The Case for "Community-Centered" Design.

Author:Evans, Tracy Wareing
Position:President's memo - Meeting on 21st century child welfare system hosted by Casey Family Programs - Conference notes

At the heart of the human-centered design movement is the need to shift practice models and engagement strategies in ways that put the consumer in the driver's seat. In human services, these design methodologies are helping translate historically paternalistic models of engagement to ones that better meet individuals within the context of their lives. These person- and family-focused efforts are key to first understanding root causes at the individual level (i.e., the integrative stage of the Human Services Value Curve). But they are not enough. To truly advance economic and social mobility for everyone, we must leverage the assets of communities and the will of the people who live in them. Borrowing from our colleagues in public health, we need to amplify our efforts with intentional population level strategies--what we might call "community-centered design."

A ripe and powerful example is the emerging national movement to prevent child maltreatment. Through a series of multisector convenings hosted by Casey Family Programs, leaders across the country are focused on building a 21st century child welfare system. At the most recent meeting on March 21-22, we joined Casey Family Programs and more than 200 leaders in child welfare, public health, justice, and constituent advocacy to identify ways to accelerate work at national, state, and local levels to collectively move our focus upstream, and prevent the conditions that lead to child maltreatment.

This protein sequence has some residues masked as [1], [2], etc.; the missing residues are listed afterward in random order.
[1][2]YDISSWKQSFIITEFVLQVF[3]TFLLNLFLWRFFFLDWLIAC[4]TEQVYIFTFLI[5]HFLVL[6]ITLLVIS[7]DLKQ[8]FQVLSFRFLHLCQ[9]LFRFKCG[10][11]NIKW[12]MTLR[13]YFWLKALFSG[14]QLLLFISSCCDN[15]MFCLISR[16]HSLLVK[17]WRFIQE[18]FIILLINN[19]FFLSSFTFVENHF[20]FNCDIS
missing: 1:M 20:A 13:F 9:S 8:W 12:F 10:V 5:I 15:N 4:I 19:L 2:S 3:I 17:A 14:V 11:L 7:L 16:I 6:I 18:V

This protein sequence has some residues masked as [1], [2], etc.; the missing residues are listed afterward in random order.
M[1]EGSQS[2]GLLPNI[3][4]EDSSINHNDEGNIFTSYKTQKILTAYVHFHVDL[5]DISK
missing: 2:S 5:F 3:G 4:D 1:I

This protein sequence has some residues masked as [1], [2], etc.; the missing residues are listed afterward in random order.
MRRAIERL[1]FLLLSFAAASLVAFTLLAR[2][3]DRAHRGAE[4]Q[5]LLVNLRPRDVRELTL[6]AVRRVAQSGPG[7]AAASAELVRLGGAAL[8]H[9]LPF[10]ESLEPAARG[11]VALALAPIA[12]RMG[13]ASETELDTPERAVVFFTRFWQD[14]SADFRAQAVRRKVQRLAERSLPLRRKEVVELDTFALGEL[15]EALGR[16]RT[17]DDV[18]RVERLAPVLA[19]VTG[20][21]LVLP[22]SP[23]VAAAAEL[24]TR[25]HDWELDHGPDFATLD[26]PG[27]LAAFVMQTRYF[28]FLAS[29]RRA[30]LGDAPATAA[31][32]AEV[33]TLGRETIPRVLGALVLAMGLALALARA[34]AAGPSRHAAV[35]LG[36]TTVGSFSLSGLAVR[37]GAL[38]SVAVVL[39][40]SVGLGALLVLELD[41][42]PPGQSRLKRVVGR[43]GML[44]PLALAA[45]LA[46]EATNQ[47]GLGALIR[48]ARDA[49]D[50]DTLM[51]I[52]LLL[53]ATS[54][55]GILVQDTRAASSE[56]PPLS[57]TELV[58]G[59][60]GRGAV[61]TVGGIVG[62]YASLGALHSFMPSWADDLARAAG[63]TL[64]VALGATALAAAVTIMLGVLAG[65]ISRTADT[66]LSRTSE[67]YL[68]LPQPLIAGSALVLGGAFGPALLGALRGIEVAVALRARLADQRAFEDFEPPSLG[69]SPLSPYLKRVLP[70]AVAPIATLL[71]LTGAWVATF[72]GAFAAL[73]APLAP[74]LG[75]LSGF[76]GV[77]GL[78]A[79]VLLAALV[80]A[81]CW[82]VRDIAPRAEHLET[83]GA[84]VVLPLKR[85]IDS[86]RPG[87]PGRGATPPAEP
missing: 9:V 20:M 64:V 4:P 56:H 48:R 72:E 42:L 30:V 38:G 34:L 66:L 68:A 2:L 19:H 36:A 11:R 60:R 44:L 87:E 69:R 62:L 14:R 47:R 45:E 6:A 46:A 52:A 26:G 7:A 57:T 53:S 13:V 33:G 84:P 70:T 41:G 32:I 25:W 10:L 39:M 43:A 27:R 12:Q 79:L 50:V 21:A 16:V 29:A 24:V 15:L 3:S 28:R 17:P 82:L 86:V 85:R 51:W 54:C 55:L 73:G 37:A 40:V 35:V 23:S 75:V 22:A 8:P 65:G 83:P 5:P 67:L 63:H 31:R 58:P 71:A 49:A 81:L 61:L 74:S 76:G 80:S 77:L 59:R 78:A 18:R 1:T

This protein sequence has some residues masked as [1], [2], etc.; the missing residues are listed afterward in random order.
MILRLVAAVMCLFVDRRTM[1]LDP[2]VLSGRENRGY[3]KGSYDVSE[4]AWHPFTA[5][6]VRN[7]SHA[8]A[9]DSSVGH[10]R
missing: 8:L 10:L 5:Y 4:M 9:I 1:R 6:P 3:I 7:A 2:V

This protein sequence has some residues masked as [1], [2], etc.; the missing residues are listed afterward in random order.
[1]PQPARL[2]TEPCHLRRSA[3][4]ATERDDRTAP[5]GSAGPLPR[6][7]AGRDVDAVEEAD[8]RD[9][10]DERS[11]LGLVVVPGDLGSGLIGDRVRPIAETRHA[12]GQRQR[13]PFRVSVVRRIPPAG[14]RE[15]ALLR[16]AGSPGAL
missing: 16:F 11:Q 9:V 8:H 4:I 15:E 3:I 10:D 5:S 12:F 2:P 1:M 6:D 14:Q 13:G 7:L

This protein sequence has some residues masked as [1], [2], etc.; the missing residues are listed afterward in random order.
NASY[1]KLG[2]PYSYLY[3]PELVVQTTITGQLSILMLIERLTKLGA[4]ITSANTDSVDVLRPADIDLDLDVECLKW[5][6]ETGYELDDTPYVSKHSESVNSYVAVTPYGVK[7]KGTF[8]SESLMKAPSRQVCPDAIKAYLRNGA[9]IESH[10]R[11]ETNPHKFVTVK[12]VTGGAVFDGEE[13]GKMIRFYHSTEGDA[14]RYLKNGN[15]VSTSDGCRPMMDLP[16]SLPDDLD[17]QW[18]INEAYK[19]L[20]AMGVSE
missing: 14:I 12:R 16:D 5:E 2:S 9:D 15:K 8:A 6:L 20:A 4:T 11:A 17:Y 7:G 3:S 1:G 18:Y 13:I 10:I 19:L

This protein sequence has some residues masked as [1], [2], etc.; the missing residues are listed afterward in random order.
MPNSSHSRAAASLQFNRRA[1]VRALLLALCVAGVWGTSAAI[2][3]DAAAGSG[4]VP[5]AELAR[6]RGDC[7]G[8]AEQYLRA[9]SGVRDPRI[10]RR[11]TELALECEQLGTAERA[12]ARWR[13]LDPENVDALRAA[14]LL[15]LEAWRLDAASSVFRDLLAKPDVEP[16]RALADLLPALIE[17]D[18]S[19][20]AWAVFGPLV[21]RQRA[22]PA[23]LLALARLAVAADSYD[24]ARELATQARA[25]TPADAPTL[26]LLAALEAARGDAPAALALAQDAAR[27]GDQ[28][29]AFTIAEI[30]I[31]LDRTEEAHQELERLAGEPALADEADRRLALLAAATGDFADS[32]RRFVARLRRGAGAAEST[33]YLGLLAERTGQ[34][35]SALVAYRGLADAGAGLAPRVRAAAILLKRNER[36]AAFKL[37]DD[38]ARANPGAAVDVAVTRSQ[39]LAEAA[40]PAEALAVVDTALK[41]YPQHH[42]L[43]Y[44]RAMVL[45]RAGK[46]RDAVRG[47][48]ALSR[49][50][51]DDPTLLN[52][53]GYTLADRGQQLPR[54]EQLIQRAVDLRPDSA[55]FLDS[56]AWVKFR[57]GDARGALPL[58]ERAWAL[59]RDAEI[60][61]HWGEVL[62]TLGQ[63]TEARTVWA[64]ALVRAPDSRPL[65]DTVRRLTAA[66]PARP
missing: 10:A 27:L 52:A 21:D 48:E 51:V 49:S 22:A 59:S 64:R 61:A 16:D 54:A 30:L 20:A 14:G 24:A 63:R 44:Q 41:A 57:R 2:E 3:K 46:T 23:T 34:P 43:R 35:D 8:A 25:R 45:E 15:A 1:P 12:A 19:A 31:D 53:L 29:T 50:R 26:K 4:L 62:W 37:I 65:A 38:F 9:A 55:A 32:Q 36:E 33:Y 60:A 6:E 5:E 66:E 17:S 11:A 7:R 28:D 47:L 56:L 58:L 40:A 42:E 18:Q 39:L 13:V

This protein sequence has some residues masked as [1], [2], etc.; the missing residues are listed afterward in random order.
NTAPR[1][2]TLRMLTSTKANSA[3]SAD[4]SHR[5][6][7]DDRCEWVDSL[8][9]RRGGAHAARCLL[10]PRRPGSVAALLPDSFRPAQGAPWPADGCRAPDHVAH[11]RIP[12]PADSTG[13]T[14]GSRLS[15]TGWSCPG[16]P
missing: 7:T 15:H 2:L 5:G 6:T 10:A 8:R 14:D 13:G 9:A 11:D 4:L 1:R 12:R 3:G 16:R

In his opening remarks, Casey's Executive Vice President, David Sanders, noted that for too long "we have isolated [child protective services] CPS agencies to solve a community problem," and our national outcomes unfortunately reflect it. Despite fewer children dying today than ever before, the number of child fatalities resulting from child abuse and neglect has increased. Moreover, we know that exposure to adverse experiences early in life is related to 8 of 10 cases of early death in adults. As David implored, we need the same level of national commitment and urgency of action across sectors and systems to solve for child maltreatment as we have for so many childhood diseases.

At the core of this commitment is a paradigm shift that requires us to flip our understanding of what it means for a child to be safe, stable, and well. Today, safety is "rooted in investigation as a response to children that have already experienced abuse and neglect." (1) Safety must instead be understood as a core part...

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